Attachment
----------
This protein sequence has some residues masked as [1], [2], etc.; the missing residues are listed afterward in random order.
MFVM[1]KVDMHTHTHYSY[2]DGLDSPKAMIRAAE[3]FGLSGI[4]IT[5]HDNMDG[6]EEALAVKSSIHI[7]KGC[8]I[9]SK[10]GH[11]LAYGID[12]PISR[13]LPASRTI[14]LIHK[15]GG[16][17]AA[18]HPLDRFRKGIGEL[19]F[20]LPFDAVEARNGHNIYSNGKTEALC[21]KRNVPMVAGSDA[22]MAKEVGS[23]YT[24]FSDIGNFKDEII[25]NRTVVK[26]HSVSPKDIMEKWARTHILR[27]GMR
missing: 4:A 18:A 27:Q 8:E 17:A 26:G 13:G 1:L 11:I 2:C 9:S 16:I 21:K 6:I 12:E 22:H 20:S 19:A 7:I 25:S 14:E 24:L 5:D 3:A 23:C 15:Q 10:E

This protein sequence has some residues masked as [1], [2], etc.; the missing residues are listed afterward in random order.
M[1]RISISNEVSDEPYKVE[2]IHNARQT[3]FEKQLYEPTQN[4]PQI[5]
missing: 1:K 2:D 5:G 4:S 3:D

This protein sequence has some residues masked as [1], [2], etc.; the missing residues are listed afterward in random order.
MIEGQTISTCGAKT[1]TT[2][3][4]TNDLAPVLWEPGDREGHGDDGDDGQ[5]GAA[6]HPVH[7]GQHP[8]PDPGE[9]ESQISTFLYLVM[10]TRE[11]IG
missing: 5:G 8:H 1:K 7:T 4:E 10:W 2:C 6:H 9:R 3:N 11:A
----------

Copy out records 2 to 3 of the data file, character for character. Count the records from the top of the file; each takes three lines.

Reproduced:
This protein sequence has some residues masked as [1], [2], etc.; the missing residues are listed afterward in random order.
M[1]RISISNEVSDEPYKVE[2]IHNARQT[3]FEKQLYEPTQN[4]PQI[5]
missing: 1:K 2:D 5:G 4:S 3:D

This protein sequence has some residues masked as [1], [2], etc.; the missing residues are listed afterward in random order.
MIEGQTISTCGAKT[1]TT[2][3][4]TNDLAPVLWEPGDREGHGDDGDDGQ[5]GAA[6]HPVH[7]GQHP[8]PDPGE[9]ESQISTFLYLVM[10]TRE[11]IG
missing: 5:G 8:H 1:K 7:T 4:E 10:W 2:C 6:H 9:R 3:N 11:A